Tech & Science: Asteroid nearly a mile wide seen approaching with its own moon - PressFrom - United Kingdom
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Tech & ScienceAsteroid nearly a mile wide seen approaching with its own moon

06:00  22 may  2019
06:00  22 may  2019 Source:   cnet.com

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The largest asteroid to come near our cosmic neighborhood this year has its own moon . An asteroid nearly a mile (1.5 kilometers) wide is flying in for a visit soon and it ' s bringing its sidekick along for the ride. This will be the second-closest approach it ' s made in the past two decades, and

An asteroid nearly two miles wide will pass by Earth Friday and it will bring with it an unexpected guest: Its own 2,000-foot wide moon . The asteroid , named 1998 QE2, poses no threat to Earth and its closest pass – at 4:59 p.m. EDT - will be approximately 3.6 million miles from the planet .

Asteroid nearly a mile wide seen approaching with its own moon © CNET didymos-asteroid-system

A "potentially hazardous" asteroid and its smaller sidekick have been spotted from the ground coming in for flyby of our planet that will see the space objects pass by us safely on Friday.

The unnamed space rock designated as Asteroid (66391) 1999 KW4 is a binary system, meaning it's composed of one large asteroid orbited by a smaller moon. The larger half of the duo is nearly a mile (1.5 kilometers) wide, while its smaller satellite is about a third of a mile wide (0.5 kilometers). The asteroid was first discovered 20 years ago, and both backyard and professional astronomers are preparing to observe it as it makes its latest close approach May 25.

Giant asteroid with its own moon to pass by Earth this weekend

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Asteroid 1999 KW4 and its companion moon will approach Earth at a whopping 48,000 mph this week. Astronomers have tracked its orbit and say it should pass at a safe distance. Due to its sheer size and speed, the asteroid will be visible over Earth during the flyby.

An asteroid nearly two miles (three kilometers) wide is set to pass by Earth Friday with no risk of impact, offering scientists a rare chance to study a massive flying object with its own moon . "This is the closest approach the asteroid will make to Earth for at least the next two centuries," NASA said.

Asteroid nearly a mile wide seen approaching with its own moon © Provided by CBS Interactive Inc. 1999

The European Space Agency released a brief animation of the approaching system captured from an observatory on Reunion Island in the Indian Ocean on May 9.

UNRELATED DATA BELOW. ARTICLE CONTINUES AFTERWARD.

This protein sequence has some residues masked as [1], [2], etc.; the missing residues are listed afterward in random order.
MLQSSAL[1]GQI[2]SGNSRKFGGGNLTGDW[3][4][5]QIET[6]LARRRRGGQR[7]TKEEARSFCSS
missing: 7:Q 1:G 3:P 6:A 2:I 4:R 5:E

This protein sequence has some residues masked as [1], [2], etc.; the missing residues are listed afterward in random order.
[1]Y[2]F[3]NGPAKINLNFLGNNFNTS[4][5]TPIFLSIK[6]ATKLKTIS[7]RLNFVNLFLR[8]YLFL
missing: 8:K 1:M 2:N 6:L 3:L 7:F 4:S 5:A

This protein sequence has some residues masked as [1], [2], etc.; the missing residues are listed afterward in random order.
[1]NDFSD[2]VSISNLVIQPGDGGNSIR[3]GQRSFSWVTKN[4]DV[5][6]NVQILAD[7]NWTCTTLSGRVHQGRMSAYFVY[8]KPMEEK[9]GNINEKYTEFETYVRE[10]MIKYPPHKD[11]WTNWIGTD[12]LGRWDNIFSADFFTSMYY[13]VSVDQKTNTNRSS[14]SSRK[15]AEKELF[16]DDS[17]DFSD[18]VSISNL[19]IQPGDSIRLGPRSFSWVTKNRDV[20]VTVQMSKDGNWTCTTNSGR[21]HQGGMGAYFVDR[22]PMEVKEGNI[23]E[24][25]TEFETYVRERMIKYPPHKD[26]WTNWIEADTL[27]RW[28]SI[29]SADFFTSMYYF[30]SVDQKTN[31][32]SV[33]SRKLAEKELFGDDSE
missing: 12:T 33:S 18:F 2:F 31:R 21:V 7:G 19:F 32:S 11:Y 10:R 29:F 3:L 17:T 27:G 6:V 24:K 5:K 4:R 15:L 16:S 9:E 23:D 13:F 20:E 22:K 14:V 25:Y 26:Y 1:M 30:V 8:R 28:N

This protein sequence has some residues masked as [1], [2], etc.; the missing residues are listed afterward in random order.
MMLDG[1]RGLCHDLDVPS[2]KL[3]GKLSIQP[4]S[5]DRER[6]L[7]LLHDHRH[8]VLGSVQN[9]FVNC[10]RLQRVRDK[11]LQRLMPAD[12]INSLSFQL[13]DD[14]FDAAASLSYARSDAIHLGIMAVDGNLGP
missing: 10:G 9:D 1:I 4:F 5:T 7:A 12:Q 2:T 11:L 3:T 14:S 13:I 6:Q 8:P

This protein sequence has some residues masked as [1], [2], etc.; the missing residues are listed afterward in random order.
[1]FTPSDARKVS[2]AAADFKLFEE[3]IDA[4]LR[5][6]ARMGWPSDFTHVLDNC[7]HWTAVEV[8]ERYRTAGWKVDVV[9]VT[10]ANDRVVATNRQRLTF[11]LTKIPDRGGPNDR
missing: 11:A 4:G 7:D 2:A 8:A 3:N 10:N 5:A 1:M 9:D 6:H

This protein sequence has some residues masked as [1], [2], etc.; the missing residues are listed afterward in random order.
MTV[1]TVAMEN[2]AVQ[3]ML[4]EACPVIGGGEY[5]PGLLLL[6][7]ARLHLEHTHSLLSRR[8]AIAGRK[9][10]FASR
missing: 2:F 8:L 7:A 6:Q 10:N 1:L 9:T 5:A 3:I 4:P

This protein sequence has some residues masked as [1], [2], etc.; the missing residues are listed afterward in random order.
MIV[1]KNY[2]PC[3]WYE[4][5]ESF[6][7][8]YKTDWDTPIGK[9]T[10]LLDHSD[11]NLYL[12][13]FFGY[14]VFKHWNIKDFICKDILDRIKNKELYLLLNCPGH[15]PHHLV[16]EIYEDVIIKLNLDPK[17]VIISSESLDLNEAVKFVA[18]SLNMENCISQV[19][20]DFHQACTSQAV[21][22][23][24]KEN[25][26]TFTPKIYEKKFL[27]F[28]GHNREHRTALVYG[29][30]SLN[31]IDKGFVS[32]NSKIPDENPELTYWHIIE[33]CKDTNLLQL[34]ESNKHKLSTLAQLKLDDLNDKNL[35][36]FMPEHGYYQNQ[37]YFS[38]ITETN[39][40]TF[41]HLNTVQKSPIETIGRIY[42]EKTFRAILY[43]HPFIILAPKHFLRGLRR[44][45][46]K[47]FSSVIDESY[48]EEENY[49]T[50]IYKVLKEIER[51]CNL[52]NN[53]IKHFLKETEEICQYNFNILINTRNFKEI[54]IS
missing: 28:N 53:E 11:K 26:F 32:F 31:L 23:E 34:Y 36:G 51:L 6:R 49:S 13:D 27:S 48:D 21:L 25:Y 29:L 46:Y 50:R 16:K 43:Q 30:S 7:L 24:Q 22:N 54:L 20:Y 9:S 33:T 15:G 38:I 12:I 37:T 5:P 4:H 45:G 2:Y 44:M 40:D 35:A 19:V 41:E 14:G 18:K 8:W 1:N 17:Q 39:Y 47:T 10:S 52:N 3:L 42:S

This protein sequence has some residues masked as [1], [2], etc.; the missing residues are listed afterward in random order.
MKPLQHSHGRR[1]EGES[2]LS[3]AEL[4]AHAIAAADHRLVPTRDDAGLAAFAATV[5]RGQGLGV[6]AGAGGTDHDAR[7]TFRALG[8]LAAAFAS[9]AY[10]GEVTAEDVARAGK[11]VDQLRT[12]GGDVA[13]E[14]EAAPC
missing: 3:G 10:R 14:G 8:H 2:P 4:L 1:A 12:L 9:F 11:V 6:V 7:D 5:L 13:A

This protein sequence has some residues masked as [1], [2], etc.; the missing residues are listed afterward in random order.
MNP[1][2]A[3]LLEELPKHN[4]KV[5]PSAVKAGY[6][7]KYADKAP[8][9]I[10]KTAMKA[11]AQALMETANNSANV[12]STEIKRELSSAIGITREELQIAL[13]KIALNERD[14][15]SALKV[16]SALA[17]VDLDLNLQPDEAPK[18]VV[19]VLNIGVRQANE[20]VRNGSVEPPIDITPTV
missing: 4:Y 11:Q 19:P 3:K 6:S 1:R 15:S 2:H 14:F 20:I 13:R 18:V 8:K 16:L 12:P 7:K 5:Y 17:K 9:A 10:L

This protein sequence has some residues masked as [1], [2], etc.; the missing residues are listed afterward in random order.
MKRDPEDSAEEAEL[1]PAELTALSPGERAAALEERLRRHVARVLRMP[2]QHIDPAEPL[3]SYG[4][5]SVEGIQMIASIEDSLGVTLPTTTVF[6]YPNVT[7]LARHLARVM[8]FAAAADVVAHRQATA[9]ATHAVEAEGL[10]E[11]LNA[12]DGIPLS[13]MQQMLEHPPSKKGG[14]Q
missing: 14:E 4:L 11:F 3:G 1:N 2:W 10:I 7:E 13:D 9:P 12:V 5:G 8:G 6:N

While its serious size has earned 1999 KW4 the title "potentially hazardous," it'll clear Earth this year at a very safe distance of 3,219,955 miles (5,182,015 kilometers). This will be the second-closest approach it's made in the past two decades, and the nearest it'll come to our planet until 2036. It'll also be by far the largest object to come within about 20 lunar distances (4,647,790 miles or 7,479,894 kilometers) of us this year.

The Las Cumbres Observatory describes the main asteroid in the system as "slightly squashed at the poles and with a mountain ridge around the equator, which runs all the way around the asteroid. This ridge gives the primary an appearance similar to a walnut or a spinning top."

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is a binary asteroid . In the near-Earth population, about 16 percent of asteroids that are about 655 Radar images suggest that the main body, or primary, is approximately 1.7 miles (2.7 kilometers) in distance between Earth and the moon . This is the closest approach the asteroid will make to Earth

Astronomers believe the little moon may be about 0.37 miles wide (about 600 meters). The asteroid itself is approximately 1.7 miles wide (2.7 kilometers) and has a rotation period of less than four hours. Nearly half a million daily subscribers love our newsletter. What are you waiting for?

Some of the world's largest telescopes, including the massive Arecibo radio observatory on Puerto Rico, will observe 1999 KW4 as it flies by to get more data on both rocks and the separation between them.

The system will be moving fast when it visits, at 48,123 miles per hour (77,446 kilometers per hour), which may make it easier for amateur observers to get a look at it. If you want to try to spot it, NASA solar system ambassador Eddie Irizarry has some tips and helpful charts to get you started over at EarthSky.

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